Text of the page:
CV19 AI Dos and Don’ts | A Race for Humanity | Cuomo’s Infiltrate

“Not a race to the moon, this is a race for humanity. The rocket ships are GPU supercomputers, and their fuel is scientific knowledge.”

NVIDIA’s Ian Buck, calling the COVID-19 HPC Consortium “the Apollo Program of our time.”


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  • Nuance – AI and cloud-powered technology solutions to help radiologists stay focused, move quickly, and work smarter.
  • Qure.ai – Making healthcare more accessible by applying deep learning to radiology imaging .
  • Riverain Technologies – Offering artificial intelligence tools dedicated to the early, efficient detection of lung disease.

The Imaging Wire



CV19 AI Dos and Don’ts

We’re starting to learn to not get too excited each time a COVID-19 AI study suggests that AI will lead to the next CV19 breakthrough… and not to get too disappointed when a study suggests that a CV19 algorithm won’t be as effective as we’d hope. The fact is, we’re still in the learning phase with this disease and both of these kinds of study results represent progress. Here are two of our latest bits of progress:

  • Pneumonia AI Works for CV19 – A team of UCSD researchers found that an algorithm originally intended to diagnose pneumonia in chest X-rays could also be used for early COVID-19 diagnosis and ongoing monitoring. The team analyzed X-rays from five CV19 patients (10 frontal CXRs) using a pneumonia probability map algorithm, finding that the algorithm predicted and consistently localized findings and assigned likelihood with a “surprising degree of generalizability and robustness.”
  • CV19 Predictions, Without CT – A Wuhan, China-based team developed an AI algorithm intended to use a broad combination of clinical data points to predict which CV19 patients would develop severe cases. However, CT images didn’t end up included in the algorithm’s most effective data combination (elevated liver enzymes, body aches, and elevated hemoglobin). The combination of non-imaging data points predicted the development of acute respiratory distress syndrome (ARDS) with 70% to 80% accuracy (n = 53 CV19 patients, 5 who developed ARDS).

The Wire

  • One Month of Revenue: A letter to HHS secretary, Alex Azar, from nearly every major healthcare provider group (including the ACR) asked the U.S. government to provide one month of revenue to each physician, nurse practitioner, and physician assistant to make up for the financial losses and non-reimbursable expenses created by CV19.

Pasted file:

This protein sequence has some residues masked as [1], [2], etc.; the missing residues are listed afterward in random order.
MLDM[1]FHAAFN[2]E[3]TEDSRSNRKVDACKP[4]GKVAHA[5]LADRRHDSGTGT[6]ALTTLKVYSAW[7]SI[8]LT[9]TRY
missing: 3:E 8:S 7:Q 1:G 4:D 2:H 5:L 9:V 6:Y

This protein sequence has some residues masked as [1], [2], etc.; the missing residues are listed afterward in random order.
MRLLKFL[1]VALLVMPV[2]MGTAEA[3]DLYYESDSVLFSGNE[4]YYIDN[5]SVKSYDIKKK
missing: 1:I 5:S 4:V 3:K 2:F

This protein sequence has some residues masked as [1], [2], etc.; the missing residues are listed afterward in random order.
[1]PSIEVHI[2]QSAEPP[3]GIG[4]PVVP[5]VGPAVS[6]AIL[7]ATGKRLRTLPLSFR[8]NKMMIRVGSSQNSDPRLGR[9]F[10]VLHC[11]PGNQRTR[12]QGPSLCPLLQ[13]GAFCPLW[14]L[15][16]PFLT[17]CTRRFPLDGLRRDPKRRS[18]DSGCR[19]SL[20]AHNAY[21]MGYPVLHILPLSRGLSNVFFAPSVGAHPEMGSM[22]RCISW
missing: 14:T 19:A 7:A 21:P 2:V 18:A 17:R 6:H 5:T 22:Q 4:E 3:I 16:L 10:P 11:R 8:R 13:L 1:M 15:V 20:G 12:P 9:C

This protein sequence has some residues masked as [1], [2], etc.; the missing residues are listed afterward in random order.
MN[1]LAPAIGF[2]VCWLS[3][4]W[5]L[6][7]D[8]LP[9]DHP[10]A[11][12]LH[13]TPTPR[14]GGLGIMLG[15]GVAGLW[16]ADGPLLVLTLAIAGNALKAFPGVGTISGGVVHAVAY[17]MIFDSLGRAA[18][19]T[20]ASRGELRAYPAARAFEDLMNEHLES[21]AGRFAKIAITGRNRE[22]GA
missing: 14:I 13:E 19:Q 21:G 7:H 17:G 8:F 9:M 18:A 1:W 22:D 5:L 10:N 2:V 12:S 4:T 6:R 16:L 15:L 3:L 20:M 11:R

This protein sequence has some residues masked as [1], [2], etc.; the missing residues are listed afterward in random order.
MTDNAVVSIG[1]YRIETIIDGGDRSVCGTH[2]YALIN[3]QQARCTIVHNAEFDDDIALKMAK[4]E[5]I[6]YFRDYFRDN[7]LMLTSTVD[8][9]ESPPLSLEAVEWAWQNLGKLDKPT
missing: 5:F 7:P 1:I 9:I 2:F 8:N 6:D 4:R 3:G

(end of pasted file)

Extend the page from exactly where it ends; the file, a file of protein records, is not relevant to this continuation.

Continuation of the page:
• Breast MRI CAD Features: South Korean researchers found that kinetic features extracted from preoperative breast MRI scans can predict the severity of distant metastasis breast cancers, possibly allowing for more personalized treatment. The researchers evaluated MRIs from 276 women using a commercial CAD system (28 who developed distant metastasis within 79 months), finding that women with higher kinetic heterogeneity were more likely to have distant metastases (0.70 vs 0.43 mean) and also had lower distant metastasis-free survival rates.
  • Cuomo’s Infiltrate: CNN anchor Chris Cuomo didn’t make many fans within the radiology community after he proclaimed in his post-CV19 recovery interview that the second he saw his chest x-ray, “I saw infiltrate on it. And I don’t even know what infiltrate means.” There’s a long list of things that radiology folks didn’t like about this segment, but their main issues were with the fact that CV19 doesn’t need more imaging-based self-diagnosers and “infiltrate” is definitely not the preferred term for what he “saw.”
  • Nanox & Qure.ai: Nanox and Qure.ai announced a partnership that will integrate Qure.ai’s chest X-ray and head CT AI solutions in the Nanox.CLOUD. Nanox’s alliance with Qure.ai comes just a few weeks after Nanox announced a similar deal with CureMetrix, and shows that the well-funded startup is making progress adding partners for its “end-to-end” imaging platform.